• Increased sweating * Dry nostrils, epistaxis (nose bleeds)
  • Dry, watery or irritable eyes (especially in contact lens wearers), conjunctivitis, keratitis
  • Dry anal mucosa, bleeding at the time of a bowel motion
  • Dry genitals, dyspareunia (discomfort during intercourse)
  • Facial erythema * Sunburn on exposure to the sun
  • Temporary hair loss * Brittle nails
  • Skin infections: impetigo, paronychia, pyogenic granuloma
  • Reduce the dosage (eg to 5–10 mg/day)
  • Emollients, Lip balm, petroleum jelly, sunscreen, eye drops and lubricants should be applied frequently
  • Dermatitis can be treated with topical steroids. Take short, cool showers without using soap
  • Use mild or diluted shampoo * Do not start wearing contact lenses for the first time
  • Do not have elective eye surgery while on isotretinoin or for 6 months afterwards.
  • Do not have ablative laser treatments (eg CO2 resurfacing) while on isotretinoin or for 6 months afterwards. Other laser and light treatments may be performed with care
  • Headache * Myalgia (muscle aches) and arthralgia (joint aches), especially after exercise
  • Tiredness (lethargy and drowsiness) * Disturbed night vision and slow adaptation to the dark. Drivers may experience increased glare from car headlights at night * Hypertriglyceridaemia (high levels of triglyceride in the blood), usually of no clinical relevance * Irregular or heavy menstrual periods
  • Severe headache with blurred vision due to raised intracranial pressure
  • Mood changes and depression. Note: depression is more often related to the skin condition being treated or other health or psychosocial problems. Antidepressant medications may be helpful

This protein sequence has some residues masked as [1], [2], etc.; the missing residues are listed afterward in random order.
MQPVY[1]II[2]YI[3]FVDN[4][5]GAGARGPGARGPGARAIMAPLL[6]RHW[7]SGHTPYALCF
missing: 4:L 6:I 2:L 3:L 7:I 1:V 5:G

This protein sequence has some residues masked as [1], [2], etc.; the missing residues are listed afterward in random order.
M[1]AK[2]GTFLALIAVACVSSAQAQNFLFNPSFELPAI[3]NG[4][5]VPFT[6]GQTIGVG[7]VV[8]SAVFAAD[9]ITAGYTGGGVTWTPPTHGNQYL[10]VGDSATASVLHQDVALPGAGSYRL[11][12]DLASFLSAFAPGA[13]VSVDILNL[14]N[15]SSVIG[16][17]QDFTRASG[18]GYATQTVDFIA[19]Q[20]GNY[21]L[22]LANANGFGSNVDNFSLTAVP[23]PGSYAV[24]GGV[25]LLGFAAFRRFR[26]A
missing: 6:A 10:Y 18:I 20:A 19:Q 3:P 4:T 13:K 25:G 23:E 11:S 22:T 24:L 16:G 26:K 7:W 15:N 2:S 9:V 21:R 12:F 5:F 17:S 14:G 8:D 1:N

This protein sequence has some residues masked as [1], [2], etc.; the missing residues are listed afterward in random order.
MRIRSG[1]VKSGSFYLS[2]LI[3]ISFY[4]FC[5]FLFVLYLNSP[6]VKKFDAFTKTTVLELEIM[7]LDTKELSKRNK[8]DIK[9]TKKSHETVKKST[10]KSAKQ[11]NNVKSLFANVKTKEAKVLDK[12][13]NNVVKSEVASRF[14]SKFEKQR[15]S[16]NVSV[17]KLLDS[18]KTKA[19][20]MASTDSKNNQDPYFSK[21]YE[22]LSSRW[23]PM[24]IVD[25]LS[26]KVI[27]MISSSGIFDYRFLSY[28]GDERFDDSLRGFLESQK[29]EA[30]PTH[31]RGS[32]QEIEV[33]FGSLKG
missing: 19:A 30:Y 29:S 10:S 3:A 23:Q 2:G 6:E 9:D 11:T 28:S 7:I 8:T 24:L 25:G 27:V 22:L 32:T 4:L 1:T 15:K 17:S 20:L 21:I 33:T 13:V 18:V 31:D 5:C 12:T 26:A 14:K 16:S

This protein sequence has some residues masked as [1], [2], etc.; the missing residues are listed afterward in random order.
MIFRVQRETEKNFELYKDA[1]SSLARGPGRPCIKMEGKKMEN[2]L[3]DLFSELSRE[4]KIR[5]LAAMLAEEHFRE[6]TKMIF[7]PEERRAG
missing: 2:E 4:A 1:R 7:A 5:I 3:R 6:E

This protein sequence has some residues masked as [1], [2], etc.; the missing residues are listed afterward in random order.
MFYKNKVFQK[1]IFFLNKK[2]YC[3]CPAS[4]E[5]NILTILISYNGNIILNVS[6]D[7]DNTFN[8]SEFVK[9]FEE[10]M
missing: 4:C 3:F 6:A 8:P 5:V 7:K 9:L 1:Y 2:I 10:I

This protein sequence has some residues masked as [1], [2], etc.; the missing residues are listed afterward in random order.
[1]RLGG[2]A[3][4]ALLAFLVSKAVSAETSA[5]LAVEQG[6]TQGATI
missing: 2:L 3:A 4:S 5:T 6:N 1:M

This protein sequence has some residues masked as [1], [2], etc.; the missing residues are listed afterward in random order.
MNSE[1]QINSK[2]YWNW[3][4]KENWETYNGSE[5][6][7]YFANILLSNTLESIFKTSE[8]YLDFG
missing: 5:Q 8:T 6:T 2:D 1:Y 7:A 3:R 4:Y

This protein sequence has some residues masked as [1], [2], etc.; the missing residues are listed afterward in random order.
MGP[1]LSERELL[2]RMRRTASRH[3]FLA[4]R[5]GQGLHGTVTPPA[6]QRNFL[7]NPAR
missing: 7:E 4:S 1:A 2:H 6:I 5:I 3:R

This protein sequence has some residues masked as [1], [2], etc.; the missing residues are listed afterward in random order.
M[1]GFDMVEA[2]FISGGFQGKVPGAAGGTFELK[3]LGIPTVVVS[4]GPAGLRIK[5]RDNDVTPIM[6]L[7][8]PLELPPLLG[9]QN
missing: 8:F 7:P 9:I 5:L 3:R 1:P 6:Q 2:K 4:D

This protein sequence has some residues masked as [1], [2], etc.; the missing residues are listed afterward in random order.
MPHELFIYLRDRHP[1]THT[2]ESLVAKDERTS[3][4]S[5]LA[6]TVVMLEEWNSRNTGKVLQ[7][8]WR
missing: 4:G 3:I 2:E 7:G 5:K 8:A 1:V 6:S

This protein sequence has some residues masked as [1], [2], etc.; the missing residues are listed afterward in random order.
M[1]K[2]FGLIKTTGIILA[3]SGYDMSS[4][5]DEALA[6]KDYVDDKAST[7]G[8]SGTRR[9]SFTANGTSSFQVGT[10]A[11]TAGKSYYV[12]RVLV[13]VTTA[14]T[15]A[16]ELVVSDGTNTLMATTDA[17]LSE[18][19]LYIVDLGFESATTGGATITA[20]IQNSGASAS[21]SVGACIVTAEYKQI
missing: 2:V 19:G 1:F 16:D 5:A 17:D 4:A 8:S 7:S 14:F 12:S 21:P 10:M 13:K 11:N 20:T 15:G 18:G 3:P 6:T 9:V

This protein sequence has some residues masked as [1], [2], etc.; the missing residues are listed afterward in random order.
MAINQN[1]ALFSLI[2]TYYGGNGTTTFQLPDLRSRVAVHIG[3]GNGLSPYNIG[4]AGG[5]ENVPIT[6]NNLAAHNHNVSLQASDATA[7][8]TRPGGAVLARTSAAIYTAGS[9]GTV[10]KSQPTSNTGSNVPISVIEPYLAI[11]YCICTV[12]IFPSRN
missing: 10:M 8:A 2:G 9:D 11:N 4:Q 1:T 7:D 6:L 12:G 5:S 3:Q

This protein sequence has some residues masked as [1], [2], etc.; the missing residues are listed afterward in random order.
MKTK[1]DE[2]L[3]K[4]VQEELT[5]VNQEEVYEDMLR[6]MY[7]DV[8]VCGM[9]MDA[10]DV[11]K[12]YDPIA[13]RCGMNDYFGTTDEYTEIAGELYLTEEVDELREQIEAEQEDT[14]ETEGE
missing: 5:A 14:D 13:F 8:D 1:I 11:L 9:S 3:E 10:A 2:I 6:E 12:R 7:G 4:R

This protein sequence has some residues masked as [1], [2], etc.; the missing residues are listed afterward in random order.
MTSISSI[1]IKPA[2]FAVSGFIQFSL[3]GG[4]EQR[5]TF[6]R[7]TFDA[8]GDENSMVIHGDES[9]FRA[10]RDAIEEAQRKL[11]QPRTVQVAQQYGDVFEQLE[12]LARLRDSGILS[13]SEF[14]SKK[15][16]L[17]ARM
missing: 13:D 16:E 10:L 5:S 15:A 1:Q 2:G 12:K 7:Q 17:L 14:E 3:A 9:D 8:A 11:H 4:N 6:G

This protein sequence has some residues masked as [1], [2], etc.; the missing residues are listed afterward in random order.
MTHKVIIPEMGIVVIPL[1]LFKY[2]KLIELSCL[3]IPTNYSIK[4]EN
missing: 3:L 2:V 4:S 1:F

• Corneal opacities and cataracts * High-tone deafness
  • Abnormal liver function tests or symptomatic hepatitis
  • Diarrhoea or bleeding from the bowel * Pancreatitis
  • Allergy to isotretinoin causing liver disease and a febrile illness

Roaccutane must not be taken in pregnancy because of a very high risk of serious congenital abnormalities in the baby. Caution needs to be used during breast-feeding as it enters the breast milk and might affect the baby. All females who could biologically have a child should take the following precautions during treatment with isotretinoin and for four weeks after the medication has been discontinued.

No contraceptive precautions are necessary for men

Isotretinoin has no effect on sperm or male fertility and has not been shown to cause birth defects in children fathered by men taking it.

Although isotretinoin is usually very effective for acne, occasionally it responds unexpectedly slowly and incompletely.


As many as ninety per cent of patients with acne have a long lasting response after a single adequate course of isotretinoin. In others, acne may recur a few months to a few years after the medication has been discontinued. Relapse is more common in females than in males, and in patients >25 years of age.

Author: Hon A/Prof Amanda Oakley, Dermatologist, Hamilton, New Zealand, 1999. Updated by Dr Amanda Oakley; Hon A/Prof Marius